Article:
When the sun was about to set, we were herded inside a steaming hot metal warehouse full of rice bundles newly harvested. All doors and windows were closed and locked.
There were big rats running all over the place. They even ran over us and bit some of our companions who tried to catch them for a meal.
Using my cane with a rounded head, I shelled some grains of rice in my helmet which I chewed raw to spend the night. I barely had any sleep, hearing the cursing, screaming, and agonizing of dying men. The rice hay was hot and sticky to lie down on.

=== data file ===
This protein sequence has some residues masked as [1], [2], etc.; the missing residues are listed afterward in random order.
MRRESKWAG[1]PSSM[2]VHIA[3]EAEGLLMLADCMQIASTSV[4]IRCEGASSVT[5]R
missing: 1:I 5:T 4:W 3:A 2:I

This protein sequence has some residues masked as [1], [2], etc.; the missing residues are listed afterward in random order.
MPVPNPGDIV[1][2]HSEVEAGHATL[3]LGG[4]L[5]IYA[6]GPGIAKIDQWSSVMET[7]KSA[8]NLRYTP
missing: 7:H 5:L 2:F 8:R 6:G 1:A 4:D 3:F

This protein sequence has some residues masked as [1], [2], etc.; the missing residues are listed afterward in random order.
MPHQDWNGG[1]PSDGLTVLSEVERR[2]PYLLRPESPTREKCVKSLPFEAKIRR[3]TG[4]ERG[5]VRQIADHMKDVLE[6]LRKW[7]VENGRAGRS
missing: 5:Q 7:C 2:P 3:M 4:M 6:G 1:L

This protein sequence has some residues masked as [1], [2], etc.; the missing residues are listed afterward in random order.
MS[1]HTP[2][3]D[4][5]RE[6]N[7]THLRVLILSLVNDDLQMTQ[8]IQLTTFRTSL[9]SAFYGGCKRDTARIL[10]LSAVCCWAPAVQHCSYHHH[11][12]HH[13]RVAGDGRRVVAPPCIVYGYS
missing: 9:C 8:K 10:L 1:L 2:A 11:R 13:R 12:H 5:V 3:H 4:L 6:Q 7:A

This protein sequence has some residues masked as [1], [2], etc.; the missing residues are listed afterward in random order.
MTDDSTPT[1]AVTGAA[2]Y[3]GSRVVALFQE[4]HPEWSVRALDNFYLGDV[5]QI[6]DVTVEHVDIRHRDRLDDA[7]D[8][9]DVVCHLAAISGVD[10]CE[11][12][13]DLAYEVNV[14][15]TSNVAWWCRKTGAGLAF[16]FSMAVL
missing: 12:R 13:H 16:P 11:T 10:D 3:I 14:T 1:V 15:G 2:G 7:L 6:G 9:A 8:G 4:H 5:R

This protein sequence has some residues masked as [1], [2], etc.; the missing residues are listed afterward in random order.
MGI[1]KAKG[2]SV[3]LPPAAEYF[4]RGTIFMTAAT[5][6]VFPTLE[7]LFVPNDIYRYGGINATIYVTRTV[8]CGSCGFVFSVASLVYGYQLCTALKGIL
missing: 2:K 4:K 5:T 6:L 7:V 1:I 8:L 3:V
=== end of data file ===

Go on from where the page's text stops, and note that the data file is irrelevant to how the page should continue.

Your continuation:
My whole body was wet with sweat, thus dehydrating me more due to lack of drinking water sufficient to satisfy our thirst.
I had to squeeze out the sweat to dry my shirt when they opened the warehouse.
As in the barbwire enclosure, many who died that night were left.
Another day of forced march on empty stomachs started early as our harsh Jap guards shouted everybody out of the warehouse. Luckily, nobody had a match to burn the hay inside; otherwise we could have all been burned to death.
Praise the Lord, I could still walk, with Joselito at my side. He was 19 and I was 24, at the prime of our youth!
I had conserved my three socks of sugar, oatmeal, and powdered milk. As we got hungry, we dipped our fingers to seek some food from each sock.